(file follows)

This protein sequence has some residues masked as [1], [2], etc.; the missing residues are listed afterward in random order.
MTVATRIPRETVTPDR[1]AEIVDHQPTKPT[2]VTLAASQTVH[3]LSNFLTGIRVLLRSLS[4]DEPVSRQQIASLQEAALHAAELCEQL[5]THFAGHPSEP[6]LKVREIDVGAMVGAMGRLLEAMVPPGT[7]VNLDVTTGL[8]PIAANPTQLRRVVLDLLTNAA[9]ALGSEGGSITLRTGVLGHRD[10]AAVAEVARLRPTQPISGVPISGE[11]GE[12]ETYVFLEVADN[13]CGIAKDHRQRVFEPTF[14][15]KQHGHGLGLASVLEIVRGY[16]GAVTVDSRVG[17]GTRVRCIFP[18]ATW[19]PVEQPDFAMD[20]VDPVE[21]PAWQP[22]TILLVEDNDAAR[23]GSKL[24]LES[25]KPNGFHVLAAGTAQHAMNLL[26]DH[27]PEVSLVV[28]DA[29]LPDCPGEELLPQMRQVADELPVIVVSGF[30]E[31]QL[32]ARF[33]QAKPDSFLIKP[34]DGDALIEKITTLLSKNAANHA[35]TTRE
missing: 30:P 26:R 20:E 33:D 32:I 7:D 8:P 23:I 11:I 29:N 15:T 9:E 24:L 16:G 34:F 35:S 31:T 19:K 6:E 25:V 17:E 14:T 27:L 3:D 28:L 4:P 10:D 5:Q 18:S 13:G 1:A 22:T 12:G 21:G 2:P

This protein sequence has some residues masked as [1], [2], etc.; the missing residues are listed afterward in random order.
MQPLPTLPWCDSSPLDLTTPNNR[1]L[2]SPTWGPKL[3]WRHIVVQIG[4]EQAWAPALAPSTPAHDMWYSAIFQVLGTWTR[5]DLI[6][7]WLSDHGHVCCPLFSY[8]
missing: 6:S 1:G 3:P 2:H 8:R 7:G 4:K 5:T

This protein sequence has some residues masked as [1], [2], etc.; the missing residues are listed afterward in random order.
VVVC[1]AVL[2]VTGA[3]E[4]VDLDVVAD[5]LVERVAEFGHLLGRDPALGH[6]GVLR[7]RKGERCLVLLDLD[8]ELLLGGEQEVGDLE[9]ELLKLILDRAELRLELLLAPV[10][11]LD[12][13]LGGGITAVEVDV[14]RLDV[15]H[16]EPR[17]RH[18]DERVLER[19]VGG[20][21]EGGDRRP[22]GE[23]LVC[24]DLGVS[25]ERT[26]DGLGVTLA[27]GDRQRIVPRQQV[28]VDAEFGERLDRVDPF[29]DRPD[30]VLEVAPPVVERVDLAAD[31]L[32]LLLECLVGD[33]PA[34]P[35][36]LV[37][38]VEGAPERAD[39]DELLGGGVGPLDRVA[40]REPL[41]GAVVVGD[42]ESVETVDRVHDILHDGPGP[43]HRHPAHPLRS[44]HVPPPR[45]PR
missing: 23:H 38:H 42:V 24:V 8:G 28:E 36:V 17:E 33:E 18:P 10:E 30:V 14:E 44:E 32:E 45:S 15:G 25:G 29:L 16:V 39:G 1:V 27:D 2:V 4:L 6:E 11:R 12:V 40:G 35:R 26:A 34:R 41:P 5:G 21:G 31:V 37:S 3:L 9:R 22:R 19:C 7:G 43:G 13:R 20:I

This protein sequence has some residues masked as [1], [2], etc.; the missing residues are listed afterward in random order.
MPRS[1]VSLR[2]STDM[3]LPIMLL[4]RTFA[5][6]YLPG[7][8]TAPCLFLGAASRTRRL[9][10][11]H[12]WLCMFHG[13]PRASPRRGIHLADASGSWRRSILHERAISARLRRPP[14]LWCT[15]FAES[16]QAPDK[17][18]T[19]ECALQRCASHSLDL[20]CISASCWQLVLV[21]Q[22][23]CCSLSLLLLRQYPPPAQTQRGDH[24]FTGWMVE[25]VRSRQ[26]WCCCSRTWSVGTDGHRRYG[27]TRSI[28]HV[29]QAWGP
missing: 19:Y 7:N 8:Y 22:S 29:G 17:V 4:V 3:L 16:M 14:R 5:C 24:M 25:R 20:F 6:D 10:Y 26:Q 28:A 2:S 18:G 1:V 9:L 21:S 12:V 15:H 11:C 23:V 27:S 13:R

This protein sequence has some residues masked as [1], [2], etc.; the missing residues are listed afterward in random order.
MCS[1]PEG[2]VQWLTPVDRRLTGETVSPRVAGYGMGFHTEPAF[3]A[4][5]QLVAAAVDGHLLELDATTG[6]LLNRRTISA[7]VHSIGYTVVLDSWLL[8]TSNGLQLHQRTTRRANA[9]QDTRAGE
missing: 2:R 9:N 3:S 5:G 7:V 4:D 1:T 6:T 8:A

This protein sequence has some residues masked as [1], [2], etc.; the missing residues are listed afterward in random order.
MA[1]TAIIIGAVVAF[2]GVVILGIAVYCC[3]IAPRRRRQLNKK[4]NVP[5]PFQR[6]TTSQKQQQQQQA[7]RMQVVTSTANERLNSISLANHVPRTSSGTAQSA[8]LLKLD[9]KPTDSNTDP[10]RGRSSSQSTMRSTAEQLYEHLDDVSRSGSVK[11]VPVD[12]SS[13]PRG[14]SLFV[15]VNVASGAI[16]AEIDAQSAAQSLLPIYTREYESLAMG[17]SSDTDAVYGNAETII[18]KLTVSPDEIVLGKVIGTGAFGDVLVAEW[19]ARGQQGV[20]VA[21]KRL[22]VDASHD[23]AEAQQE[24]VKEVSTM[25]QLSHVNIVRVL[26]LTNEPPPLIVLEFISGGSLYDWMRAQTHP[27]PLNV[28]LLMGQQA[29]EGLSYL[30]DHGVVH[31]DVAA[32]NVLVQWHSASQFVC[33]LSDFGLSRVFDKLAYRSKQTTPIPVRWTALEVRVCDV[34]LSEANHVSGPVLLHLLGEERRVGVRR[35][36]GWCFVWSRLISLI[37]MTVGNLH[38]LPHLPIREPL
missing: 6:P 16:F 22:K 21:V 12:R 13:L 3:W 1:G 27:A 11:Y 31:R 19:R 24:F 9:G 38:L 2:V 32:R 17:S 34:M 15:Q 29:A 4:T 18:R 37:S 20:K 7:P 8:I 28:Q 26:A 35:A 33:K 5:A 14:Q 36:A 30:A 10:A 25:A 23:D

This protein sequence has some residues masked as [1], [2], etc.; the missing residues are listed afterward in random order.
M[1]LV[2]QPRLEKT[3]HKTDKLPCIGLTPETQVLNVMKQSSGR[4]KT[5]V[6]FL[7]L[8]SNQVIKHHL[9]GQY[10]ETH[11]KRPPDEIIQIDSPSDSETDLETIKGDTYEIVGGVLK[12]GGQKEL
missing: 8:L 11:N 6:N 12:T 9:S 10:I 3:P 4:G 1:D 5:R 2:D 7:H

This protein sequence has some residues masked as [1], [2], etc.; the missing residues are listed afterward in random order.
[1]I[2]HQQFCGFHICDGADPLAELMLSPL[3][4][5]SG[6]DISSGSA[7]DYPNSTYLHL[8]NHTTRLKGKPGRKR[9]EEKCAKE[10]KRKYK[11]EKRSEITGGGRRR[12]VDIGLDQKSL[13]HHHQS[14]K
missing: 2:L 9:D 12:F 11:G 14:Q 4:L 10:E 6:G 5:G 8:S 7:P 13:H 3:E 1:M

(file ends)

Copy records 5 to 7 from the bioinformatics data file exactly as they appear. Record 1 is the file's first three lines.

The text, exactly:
This protein sequence has some residues masked as [1], [2], etc.; the missing residues are listed afterward in random order.
MCS[1]PEG[2]VQWLTPVDRRLTGETVSPRVAGYGMGFHTEPAF[3]A[4][5]QLVAAAVDGHLLELDATTG[6]LLNRRTISA[7]VHSIGYTVVLDSWLL[8]TSNGLQLHQRTTRRANA[9]QDTRAGE
missing: 2:R 9:N 3:S 5:G 7:V 4:D 1:T 6:T 8:A

This protein sequence has some residues masked as [1], [2], etc.; the missing residues are listed afterward in random order.
MA[1]TAIIIGAVVAF[2]GVVILGIAVYCC[3]IAPRRRRQLNKK[4]NVP[5]PFQR[6]TTSQKQQQQQQA[7]RMQVVTSTANERLNSISLANHVPRTSSGTAQSA[8]LLKLD[9]KPTDSNTDP[10]RGRSSSQSTMRSTAEQLYEHLDDVSRSGSVK[11]VPVD[12]SS[13]PRG[14]SLFV[15]VNVASGAI[16]AEIDAQSAAQSLLPIYTREYESLAMG[17]SSDTDAVYGNAETII[18]KLTVSPDEIVLGKVIGTGAFGDVLVAEW[19]ARGQQGV[20]VA[21]KRL[22]VDASHD[23]AEAQQE[24]VKEVSTM[25]QLSHVNIVRVL[26]LTNEPPPLIVLEFISGGSLYDWMRAQTHP[27]PLNV[28]LLMGQQA[29]EGLSYL[30]DHGVVH[31]DVAA[32]NVLVQWHSASQFVC[33]LSDFGLSRVFDKLAYRSKQTTPIPVRWTALEVRVCDV[34]LSEANHVSGPVLLHLLGEERRVGVRR[35][36]GWCFVWSRLISLI[37]MTVGNLH[38]LPHLPIREPL
missing: 6:P 16:F 22:K 21:V 12:R 13:L 3:W 1:G 27:A 11:Y 31:R 19:R 24:F 9:G 38:L 2:V 32:R 17:S 34:M 15:Q 29:A 4:T 18:R 37:S 20:K 7:P 8:I 28:Q 26:A 35:A 33:K 5:A 14:Q 36:A 30:A 10:A 25:A 23:D

This protein sequence has some residues masked as [1], [2], etc.; the missing residues are listed afterward in random order.
M[1]LV[2]QPRLEKT[3]HKTDKLPCIGLTPETQVLNVMKQSSGR[4]KT[5]V[6]FL[7]L[8]SNQVIKHHL[9]GQY[10]ETH[11]KRPPDEIIQIDSPSDSETDLETIKGDTYEIVGGVLK[12]GGQKEL
missing: 8:L 11:N 6:N 12:T 9:S 10:I 3:P 4:G 1:D 5:R 2:D 7:H